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Drug Prices for Seniors Rising

More than one third of the 50 most commonly used drugs rose in cost by more than three times the rate of inflation in the past year, according to the nonprofit consumer advocacy group Families USA.

“There simply is no justification for these frequent and fast-rising price increases over time,” said Ron Pollack, executive director of Families USA, in a statement.

“The drug industry likes to claim that high prices are needed to pay for research and development, but these price increases have much more to do with corporate profits than the research costs for these drugs that occurred many years ago.”

Price Increases
Drugs that increased the most in price 
Jan. 2000 — Jan. 2001 include:

(Abbott Laboratories)
Synthetic Thyroid Agent 22.6%
Treatment of Glaucoma 22.5%
(Bristol-Myers Squibb)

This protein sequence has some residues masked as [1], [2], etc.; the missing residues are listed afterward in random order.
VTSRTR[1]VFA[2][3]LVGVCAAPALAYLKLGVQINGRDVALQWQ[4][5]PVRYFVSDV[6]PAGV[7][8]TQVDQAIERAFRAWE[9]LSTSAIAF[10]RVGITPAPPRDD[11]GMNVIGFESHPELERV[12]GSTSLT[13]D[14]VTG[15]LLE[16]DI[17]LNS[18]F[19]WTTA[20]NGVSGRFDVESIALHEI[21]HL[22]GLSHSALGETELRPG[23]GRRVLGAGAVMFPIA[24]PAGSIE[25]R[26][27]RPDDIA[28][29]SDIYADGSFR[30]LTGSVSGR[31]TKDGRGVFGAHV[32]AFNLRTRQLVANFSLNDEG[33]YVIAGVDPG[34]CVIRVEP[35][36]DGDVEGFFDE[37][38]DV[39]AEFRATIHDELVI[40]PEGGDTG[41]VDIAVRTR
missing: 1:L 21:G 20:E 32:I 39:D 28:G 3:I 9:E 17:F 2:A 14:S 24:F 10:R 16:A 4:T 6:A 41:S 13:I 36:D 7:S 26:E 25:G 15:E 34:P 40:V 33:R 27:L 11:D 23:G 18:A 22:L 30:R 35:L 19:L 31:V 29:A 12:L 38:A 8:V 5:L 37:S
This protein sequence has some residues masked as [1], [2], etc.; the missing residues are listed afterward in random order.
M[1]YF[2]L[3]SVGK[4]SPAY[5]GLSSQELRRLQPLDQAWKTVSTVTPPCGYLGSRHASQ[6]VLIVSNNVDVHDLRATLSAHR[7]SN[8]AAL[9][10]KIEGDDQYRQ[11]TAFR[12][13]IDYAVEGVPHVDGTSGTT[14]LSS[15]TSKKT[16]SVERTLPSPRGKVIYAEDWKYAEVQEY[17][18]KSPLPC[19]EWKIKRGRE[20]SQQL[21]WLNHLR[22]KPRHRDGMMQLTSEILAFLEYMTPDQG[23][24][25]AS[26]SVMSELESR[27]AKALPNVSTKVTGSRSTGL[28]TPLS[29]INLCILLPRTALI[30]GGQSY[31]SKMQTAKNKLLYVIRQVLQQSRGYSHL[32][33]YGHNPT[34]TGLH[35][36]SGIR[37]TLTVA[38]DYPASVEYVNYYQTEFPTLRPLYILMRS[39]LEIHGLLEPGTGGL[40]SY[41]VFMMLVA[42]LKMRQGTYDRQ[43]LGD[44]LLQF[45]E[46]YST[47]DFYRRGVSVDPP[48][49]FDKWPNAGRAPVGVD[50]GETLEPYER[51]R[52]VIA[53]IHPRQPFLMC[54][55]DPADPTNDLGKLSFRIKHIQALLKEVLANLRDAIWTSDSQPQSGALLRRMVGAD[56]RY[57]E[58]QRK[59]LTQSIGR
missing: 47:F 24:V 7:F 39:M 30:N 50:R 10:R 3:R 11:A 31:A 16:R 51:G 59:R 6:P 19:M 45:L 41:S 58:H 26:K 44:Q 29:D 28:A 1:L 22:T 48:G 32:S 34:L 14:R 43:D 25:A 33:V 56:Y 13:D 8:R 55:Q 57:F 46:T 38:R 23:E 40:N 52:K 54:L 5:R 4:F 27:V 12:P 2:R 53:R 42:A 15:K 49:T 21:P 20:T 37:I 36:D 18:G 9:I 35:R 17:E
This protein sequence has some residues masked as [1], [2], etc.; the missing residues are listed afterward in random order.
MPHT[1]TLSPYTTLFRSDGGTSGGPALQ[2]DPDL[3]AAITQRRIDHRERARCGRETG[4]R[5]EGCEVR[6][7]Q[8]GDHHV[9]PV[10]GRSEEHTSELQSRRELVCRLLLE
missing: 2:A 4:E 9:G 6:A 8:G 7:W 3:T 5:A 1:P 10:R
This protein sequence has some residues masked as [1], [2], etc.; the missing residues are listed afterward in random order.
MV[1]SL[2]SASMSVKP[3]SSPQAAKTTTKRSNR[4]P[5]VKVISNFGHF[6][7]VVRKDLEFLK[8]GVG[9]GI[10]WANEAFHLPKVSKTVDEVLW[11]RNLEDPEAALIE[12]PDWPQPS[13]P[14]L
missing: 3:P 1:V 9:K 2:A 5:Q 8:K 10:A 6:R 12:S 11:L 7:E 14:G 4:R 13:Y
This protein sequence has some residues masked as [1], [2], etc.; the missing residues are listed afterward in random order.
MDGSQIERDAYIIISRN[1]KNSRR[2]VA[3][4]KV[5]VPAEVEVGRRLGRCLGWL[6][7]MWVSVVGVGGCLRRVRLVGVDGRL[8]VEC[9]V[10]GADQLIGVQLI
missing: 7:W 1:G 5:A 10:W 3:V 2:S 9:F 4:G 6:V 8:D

Oral Antidiabetic Agent 15.5%
Estrogen Replacement 12.8%
Loop Diuretic 12.4%

From Jan. 2000 to Jan. 2001, the price for Synthroid, a synthetic thyroid agent, rose 8.5 times faster than inflation, the study found. The price for Alphagan, used to treat glaucoma, rose 8.4 times faster than inflation. The price for Glucophage, used to treat diabetes, rose 5.8 times faster than inflation.

The release of the report coincides with an impending debate in Congress over whether to provide federal coverage for prescription drugs. Prescription drug coverage for seniors was a key issue for many House and Senate races in the 2000 election.

Pollack called on the federal government to help seniors pay for prescription drugs by adding coverage to Medicare.

Industry response

Representatives from pharmaceutical companies said the study did not take into account the improved quality of life that results from these drugs.

“Thanks in large part to breakthrough medicines, seniors are not only living longer, but better,” said Alan F. Holmer, President of the Pharmaceutical Research and Manufacturers of America, in a prepared statement responding to the report.

He cited studies that show disability among the elderly is on the decline, and that the number of nursing home residents is falling, even though the number of people 85 and older increased.

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